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by Jon Agee & illustrated by Jon Agee

Age Range: 10 & up

Pub Date: Oct. 24th, 2002
ISBN: 0-374-35730-7
Publisher: Farrar, Straus and Giroux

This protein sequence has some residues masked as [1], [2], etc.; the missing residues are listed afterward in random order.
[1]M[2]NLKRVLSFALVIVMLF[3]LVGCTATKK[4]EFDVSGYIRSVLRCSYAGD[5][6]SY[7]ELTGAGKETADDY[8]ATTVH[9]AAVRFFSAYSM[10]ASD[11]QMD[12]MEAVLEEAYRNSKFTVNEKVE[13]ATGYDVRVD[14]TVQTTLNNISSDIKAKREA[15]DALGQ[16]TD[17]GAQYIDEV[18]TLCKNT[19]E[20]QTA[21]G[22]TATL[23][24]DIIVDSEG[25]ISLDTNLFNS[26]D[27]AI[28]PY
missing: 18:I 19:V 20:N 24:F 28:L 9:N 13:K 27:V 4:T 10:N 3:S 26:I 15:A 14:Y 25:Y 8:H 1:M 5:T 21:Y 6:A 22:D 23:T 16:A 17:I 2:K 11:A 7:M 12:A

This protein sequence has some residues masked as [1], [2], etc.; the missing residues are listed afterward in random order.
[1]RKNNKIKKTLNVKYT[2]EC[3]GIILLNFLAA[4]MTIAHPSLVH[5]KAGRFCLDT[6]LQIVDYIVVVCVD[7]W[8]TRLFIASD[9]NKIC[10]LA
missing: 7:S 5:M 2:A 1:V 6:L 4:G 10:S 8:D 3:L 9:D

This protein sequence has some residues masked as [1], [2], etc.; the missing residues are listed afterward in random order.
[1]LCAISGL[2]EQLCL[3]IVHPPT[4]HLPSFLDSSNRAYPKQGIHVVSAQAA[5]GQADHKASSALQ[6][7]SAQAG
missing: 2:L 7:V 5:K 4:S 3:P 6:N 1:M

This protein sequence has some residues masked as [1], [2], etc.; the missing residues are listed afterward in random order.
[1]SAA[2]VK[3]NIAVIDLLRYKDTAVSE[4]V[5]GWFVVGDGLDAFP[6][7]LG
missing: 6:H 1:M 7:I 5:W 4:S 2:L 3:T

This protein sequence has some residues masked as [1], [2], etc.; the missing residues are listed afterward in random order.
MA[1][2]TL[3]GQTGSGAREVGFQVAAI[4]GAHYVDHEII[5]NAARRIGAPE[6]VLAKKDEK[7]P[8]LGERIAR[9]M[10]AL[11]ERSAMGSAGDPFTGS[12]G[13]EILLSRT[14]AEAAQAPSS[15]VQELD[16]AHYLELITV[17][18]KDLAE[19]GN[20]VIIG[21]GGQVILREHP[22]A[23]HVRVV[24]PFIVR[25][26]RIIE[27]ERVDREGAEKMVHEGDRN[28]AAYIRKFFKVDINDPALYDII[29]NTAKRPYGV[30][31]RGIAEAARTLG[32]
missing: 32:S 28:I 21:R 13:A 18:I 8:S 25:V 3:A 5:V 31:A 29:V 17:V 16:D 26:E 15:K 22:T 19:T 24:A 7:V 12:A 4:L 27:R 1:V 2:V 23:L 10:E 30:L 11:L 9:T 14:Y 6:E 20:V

“Yo! Bozo boy!” It’s another hilarious collection of palindromic cartoons from the master of them all. Agee (Potch & Polly, p. 811, etc.) serves up such zany fare as “Kafka’s Restaurant”—“Wonton?” asks a customer; “Not now,” replies a black turtlenecked-waiter—and “The Artist”—who tries a number of configurations for a piece of pipe: “Tie it. / Tip it. / Put it up,” only to discover commercial futility: “Want it?” “Naw.” If some palindromes seem familiar from earlier efforts, others are truly inspired in their complete and joyful irrelevance: “A dog, a pan, a pagoda”—who else would have thought to put them together? Most cartoons take the form of four-panel strips that march across the landscape-oriented double-page spreads; where single-page cartoons exist, they are typically paired with others of similar ilk (“A car, a man, a maraca” appears opposite the pan in which sits the dog and the pagoda). Page turn after wacky page turn results in the inevitable speculation as to the type of fevered brain that might produce these fancies; an author’s note modestly claims only half of the 170 palindromes contained herein, and gracious credit is given to the creators and inspiration for the others. But there is a darker side to the fun: a cartoon hints at the possible strain suffered by those cursed with aibohphobia (an unusual fear of palindromes)—a wide-eyed man lies in bed, trapped in the infinite repetitions of “Six is a six is a six. . . .” Good at least for several minutes of chuckles, these spirited cartoons may inspire readers young and old to find linguistic and artistic opportunity in gnu dung. (Picture book/nonfiction. 10+)